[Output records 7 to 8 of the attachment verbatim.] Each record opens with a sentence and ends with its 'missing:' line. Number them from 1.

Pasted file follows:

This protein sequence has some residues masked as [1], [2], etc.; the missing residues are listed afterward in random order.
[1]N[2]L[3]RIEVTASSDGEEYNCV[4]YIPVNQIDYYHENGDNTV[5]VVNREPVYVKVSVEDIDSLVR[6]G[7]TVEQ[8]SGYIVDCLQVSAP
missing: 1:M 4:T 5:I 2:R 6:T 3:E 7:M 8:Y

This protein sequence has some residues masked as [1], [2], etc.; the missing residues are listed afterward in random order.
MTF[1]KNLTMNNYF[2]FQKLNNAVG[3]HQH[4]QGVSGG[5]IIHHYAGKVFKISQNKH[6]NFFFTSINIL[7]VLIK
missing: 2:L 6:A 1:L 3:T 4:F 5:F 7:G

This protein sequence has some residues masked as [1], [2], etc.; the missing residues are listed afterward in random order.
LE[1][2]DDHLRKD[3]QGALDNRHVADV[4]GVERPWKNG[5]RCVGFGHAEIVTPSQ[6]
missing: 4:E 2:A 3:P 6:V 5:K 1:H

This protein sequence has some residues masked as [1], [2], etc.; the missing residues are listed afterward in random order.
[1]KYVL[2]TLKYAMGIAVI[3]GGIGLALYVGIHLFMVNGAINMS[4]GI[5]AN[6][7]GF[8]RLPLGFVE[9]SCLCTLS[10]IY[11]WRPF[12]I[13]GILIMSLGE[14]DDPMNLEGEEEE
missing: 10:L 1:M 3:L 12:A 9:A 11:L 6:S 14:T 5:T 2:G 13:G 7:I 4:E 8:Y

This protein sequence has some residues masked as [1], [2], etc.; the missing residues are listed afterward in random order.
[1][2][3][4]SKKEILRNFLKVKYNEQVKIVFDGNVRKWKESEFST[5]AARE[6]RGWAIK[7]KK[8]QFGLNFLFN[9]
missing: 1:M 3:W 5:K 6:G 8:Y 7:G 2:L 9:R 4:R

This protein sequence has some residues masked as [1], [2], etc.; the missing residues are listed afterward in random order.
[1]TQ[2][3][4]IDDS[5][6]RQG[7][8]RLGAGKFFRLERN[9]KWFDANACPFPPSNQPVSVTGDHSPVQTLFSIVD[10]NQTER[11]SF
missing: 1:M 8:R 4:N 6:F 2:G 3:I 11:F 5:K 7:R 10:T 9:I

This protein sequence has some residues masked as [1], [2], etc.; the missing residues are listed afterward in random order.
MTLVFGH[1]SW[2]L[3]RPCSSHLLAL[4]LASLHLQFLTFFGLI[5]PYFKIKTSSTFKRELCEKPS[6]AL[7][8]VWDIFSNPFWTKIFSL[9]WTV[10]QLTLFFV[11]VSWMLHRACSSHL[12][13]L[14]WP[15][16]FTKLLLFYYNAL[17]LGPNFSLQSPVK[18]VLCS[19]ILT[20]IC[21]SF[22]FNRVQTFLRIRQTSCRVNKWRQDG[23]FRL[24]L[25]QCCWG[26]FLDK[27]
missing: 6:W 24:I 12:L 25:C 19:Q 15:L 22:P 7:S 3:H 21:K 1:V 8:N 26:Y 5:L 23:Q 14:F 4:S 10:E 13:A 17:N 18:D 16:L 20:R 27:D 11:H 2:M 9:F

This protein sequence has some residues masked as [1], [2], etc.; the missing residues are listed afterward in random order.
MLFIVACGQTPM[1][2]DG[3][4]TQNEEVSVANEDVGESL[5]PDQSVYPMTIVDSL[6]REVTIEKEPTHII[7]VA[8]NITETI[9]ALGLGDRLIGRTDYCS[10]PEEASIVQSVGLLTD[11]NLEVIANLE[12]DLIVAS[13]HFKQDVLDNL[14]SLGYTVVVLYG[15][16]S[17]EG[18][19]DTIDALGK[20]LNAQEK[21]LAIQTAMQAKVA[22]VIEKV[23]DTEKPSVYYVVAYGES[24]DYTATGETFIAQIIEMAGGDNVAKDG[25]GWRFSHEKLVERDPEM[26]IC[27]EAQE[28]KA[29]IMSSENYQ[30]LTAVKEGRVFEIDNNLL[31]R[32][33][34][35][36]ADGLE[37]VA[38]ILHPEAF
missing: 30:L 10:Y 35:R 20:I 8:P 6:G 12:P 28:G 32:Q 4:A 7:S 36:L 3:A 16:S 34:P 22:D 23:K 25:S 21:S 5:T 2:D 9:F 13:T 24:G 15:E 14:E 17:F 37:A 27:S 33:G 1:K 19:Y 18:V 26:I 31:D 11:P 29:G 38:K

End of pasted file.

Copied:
This protein sequence has some residues masked as [1], [2], etc.; the missing residues are listed afterward in random order.
MTLVFGH[1]SW[2]L[3]RPCSSHLLAL[4]LASLHLQFLTFFGLI[5]PYFKIKTSSTFKRELCEKPS[6]AL[7][8]VWDIFSNPFWTKIFSL[9]WTV[10]QLTLFFV[11]VSWMLHRACSSHL[12][13]L[14]WP[15][16]FTKLLLFYYNAL[17]LGPNFSLQSPVK[18]VLCS[19]ILT[20]IC[21]SF[22]FNRVQTFLRIRQTSCRVNKWRQDG[23]FRL[24]L[25]QCCWG[26]FLDK[27]
missing: 6:W 24:I 12:L 25:C 19:Q 15:L 22:P 7:S 3:H 21:K 1:V 8:N 26:Y 5:L 23:Q 14:F 4:S 10:E 13:A 17:N 18:D 16:L 20:R 27:D 11:H 2:M 9:F

This protein sequence has some residues masked as [1], [2], etc.; the missing residues are listed afterward in random order.
MLFIVACGQTPM[1][2]DG[3][4]TQNEEVSVANEDVGESL[5]PDQSVYPMTIVDSL[6]REVTIEKEPTHII[7]VA[8]NITETI[9]ALGLGDRLIGRTDYCS[10]PEEASIVQSVGLLTD[11]NLEVIANLE[12]DLIVAS[13]HFKQDVLDNL[14]SLGYTVVVLYG[15][16]S[17]EG[18][19]DTIDALGK[20]LNAQEK[21]LAIQTAMQAKVA[22]VIEKV[23]DTEKPSVYYVVAYGES[24]DYTATGETFIAQIIEMAGGDNVAKDG[25]GWRFSHEKLVERDPEM[26]IC[27]EAQE[28]KA[29]IMSSENYQ[30]LTAVKEGRVFEIDNNLL[31]R[32][33][34][35][36]ADGLE[37]VA[38]ILHPEAF
missing: 30:L 10:Y 35:R 20:I 8:P 6:G 12:P 28:G 32:Q 4:A 7:S 36:L 3:A 16:S 34:P 22:D 23:K 25:S 21:S 5:T 2:D 9:F 13:T 24:G 15:E 14:E 17:F 37:A 27:S 33:G 1:K 19:Y 18:V 26:I 31:D 11:P 29:G 38:K